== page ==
When they just turned on the GAL10 promoter, they saw equal amounts of transcription from both the beginning and the end of the GAL10 transcript. But when they turned on both GAL10 and GAL7, they saw only 21% of the more distant G-less cassette compared to the one closer to the GAL10 promoter.

They interpret this result as meaning the two polymerases have run into each other and stalled between the two promoters. And their in vitro data backs this up.

Using purified elongation complexes, they showed that when two polymerases charge at each other on the same template, transcripts of intermediate length are generated. They again interpret this as the polymerases stopping dead in their tracks once they run into one another. Consistent with this, they showed that these stalled polymerases are rock stable using agarose gel electrophoresis.

Left unchecked, polymerases that can’t figure out how to get past one another would obviously be bad for a cell. Even if it were a relatively rare occurrence, eventually two polymerases would clash somewhere important, with the end result being a dead cell. So how do cells get around this thorny problem?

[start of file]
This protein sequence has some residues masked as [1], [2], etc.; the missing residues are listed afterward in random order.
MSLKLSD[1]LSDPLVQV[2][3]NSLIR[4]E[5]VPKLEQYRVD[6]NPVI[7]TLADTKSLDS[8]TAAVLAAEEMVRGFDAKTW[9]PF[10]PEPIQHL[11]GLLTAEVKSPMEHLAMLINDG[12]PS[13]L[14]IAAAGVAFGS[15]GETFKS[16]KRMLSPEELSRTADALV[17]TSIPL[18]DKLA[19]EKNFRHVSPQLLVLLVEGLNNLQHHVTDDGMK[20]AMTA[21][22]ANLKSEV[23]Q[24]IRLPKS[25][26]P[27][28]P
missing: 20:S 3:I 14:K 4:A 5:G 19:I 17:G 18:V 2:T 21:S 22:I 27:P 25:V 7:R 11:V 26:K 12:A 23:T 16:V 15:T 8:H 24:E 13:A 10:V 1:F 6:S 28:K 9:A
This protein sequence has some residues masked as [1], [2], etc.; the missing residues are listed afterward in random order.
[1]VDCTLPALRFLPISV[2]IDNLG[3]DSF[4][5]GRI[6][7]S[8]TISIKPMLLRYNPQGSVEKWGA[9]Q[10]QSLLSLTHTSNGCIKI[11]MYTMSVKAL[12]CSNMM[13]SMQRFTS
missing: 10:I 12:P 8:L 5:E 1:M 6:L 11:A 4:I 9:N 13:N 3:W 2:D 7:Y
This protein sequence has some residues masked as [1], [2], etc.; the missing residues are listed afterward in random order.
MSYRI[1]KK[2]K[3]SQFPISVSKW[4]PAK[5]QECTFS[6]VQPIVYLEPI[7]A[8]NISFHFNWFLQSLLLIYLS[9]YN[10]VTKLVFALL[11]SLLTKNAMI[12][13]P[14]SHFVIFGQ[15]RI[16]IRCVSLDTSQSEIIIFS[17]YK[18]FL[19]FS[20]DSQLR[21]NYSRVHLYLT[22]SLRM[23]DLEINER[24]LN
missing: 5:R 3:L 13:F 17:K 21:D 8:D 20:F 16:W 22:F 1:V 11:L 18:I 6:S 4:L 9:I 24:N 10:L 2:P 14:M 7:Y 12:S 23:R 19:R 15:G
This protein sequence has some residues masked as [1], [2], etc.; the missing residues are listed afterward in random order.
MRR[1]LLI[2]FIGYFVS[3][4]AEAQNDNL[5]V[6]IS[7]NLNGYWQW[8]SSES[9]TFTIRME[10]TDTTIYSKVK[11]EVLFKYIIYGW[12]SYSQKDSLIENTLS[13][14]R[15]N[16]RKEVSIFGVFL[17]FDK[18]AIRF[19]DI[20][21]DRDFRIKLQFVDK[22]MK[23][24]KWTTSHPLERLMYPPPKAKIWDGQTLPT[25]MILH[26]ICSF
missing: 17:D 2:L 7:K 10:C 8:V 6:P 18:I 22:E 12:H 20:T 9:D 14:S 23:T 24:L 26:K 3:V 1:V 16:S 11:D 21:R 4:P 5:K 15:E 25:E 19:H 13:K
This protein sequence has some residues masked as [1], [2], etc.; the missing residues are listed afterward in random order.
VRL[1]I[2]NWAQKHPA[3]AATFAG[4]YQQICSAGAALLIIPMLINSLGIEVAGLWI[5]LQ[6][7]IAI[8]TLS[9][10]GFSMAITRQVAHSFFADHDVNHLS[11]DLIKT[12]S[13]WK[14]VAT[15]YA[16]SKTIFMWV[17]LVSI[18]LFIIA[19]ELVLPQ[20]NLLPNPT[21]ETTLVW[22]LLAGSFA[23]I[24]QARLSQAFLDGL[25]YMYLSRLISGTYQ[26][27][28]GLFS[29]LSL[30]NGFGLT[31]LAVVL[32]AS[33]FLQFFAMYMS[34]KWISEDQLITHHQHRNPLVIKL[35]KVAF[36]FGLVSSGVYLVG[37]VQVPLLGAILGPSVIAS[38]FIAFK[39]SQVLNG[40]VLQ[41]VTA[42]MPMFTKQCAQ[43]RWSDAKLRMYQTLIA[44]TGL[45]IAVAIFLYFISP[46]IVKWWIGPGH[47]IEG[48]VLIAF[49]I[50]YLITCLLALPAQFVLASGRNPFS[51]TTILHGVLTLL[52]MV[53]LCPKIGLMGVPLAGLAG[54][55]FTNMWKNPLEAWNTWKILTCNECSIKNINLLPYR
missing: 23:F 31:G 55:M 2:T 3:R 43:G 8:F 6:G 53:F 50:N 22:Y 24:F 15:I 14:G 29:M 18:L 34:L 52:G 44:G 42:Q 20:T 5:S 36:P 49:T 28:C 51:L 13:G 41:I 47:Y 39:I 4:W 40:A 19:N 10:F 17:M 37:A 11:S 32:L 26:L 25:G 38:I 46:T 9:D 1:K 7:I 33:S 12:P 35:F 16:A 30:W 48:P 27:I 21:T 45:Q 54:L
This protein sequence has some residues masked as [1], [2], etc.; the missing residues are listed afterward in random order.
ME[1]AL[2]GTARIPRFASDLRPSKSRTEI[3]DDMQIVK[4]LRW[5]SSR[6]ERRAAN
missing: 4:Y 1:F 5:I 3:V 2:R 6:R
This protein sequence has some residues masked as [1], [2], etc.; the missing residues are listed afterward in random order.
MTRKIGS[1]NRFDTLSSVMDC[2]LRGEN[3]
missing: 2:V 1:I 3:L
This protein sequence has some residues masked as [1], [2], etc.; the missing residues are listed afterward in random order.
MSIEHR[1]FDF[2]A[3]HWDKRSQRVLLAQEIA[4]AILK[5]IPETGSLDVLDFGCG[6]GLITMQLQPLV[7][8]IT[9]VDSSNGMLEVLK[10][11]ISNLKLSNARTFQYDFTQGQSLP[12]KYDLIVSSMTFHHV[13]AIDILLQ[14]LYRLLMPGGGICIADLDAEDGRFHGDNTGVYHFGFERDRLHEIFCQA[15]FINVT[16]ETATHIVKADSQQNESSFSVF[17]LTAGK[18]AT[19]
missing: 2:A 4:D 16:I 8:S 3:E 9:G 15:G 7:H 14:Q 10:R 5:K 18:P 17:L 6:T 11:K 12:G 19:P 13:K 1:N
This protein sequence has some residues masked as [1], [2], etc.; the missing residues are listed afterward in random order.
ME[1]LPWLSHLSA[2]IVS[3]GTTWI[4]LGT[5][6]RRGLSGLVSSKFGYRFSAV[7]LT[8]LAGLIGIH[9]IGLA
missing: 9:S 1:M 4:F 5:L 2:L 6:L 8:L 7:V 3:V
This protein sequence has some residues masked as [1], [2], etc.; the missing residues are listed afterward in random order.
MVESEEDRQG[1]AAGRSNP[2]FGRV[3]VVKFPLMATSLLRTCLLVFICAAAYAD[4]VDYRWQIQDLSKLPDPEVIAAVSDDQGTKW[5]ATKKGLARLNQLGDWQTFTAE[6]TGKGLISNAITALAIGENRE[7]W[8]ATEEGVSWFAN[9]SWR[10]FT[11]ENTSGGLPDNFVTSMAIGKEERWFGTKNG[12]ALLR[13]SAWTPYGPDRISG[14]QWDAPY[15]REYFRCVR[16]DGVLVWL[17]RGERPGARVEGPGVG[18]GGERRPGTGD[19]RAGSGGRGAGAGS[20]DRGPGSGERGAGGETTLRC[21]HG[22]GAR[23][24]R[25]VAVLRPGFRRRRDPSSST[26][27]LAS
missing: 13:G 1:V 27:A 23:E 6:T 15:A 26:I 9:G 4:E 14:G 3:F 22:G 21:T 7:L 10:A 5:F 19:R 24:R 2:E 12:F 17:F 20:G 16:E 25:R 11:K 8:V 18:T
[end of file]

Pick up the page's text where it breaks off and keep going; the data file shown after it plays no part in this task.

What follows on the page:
King Arthur and the Black Knight

To get past the Black Knight, Arthur had to destroy him. Hopefully the cell has more tricks up its sleeve than that!

One way is to get rid of the polymerases. The lab previously showed that if a polymerase is permanently stalled because of some irreparable DNA lesion, the cell ubiquitinates the polymerase and targets it for destruction. In this study they used ubiquitin mutants to show that the same system can work at these paused polymerases too. Ubiquitylation-compromised yeast took longer to clear the polymerases than did their wild type brethren.